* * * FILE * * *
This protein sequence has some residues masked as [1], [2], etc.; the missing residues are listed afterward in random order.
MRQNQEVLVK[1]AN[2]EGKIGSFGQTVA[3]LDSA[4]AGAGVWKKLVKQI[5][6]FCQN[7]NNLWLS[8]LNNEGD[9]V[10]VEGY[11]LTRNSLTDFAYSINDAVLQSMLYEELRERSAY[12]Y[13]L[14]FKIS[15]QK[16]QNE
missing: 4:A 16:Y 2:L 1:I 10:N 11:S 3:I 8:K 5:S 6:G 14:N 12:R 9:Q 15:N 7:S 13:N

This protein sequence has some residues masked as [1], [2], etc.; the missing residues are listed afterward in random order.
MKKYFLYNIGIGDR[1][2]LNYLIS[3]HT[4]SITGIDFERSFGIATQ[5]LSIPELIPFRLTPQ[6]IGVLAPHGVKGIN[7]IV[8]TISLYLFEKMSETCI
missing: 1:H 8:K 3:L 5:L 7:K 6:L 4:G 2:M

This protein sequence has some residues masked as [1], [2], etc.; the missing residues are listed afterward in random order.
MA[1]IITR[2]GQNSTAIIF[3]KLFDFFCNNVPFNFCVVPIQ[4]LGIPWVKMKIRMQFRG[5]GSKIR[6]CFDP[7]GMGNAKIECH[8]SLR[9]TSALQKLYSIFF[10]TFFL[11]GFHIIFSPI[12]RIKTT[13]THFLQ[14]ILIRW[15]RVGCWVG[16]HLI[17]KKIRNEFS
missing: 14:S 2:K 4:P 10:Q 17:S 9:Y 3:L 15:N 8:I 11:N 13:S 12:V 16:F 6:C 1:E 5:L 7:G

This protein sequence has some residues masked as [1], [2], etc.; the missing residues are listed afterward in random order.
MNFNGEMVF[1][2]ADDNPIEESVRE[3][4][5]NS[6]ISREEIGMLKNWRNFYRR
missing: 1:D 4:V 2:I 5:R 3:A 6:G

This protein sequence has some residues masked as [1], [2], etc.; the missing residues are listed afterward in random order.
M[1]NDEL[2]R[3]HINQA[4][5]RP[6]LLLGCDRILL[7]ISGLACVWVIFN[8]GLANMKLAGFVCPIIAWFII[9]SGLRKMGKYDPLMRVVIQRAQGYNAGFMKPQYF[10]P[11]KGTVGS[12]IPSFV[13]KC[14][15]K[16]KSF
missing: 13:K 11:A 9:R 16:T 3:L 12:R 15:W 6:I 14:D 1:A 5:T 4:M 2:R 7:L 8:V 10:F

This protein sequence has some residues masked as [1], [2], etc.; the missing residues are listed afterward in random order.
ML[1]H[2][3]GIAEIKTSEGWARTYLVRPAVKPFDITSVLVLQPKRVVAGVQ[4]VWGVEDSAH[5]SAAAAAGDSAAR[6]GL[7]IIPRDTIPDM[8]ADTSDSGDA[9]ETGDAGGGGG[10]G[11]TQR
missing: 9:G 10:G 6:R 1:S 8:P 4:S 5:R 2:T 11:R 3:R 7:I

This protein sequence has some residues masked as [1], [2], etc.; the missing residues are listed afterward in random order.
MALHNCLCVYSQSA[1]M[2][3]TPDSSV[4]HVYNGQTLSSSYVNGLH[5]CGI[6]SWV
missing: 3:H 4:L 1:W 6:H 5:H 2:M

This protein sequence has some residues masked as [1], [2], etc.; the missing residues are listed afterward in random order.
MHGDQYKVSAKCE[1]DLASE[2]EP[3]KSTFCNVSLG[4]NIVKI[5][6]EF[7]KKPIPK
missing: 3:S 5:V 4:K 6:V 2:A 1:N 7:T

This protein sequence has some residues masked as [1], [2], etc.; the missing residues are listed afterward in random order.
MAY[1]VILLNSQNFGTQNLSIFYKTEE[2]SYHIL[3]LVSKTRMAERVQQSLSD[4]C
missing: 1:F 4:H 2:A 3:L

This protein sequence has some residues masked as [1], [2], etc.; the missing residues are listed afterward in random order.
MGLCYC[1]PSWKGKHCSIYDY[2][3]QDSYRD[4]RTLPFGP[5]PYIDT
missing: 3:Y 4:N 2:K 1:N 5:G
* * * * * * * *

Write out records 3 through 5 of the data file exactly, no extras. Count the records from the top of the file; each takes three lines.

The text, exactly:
This protein sequence has some residues masked as [1], [2], etc.; the missing residues are listed afterward in random order.
MA[1]IITR[2]GQNSTAIIF[3]KLFDFFCNNVPFNFCVVPIQ[4]LGIPWVKMKIRMQFRG[5]GSKIR[6]CFDP[7]GMGNAKIECH[8]SLR[9]TSALQKLYSIFF[10]TFFL[11]GFHIIFSPI[12]RIKTT[13]THFLQ[14]ILIRW[15]RVGCWVG[16]HLI[17]KKIRNEFS
missing: 14:S 2:K 4:P 10:Q 17:S 9:Y 3:L 15:N 8:I 11:N 13:S 12:V 16:F 6:C 1:E 5:L 7:G

This protein sequence has some residues masked as [1], [2], etc.; the missing residues are listed afterward in random order.
MNFNGEMVF[1][2]ADDNPIEESVRE[3][4][5]NS[6]ISREEIGMLKNWRNFYRR
missing: 1:D 4:V 2:I 5:R 3:A 6:G

This protein sequence has some residues masked as [1], [2], etc.; the missing residues are listed afterward in random order.
M[1]NDEL[2]R[3]HINQA[4][5]RP[6]LLLGCDRILL[7]ISGLACVWVIFN[8]GLANMKLAGFVCPIIAWFII[9]SGLRKMGKYDPLMRVVIQRAQGYNAGFMKPQYF[10]P[11]KGTVGS[12]IPSFV[13]KC[14][15]K[16]KSF
missing: 13:K 11:A 9:R 16:T 3:L 12:R 15:W 6:I 14:D 1:A 5:T 4:M 2:R 7:L 8:V 10:F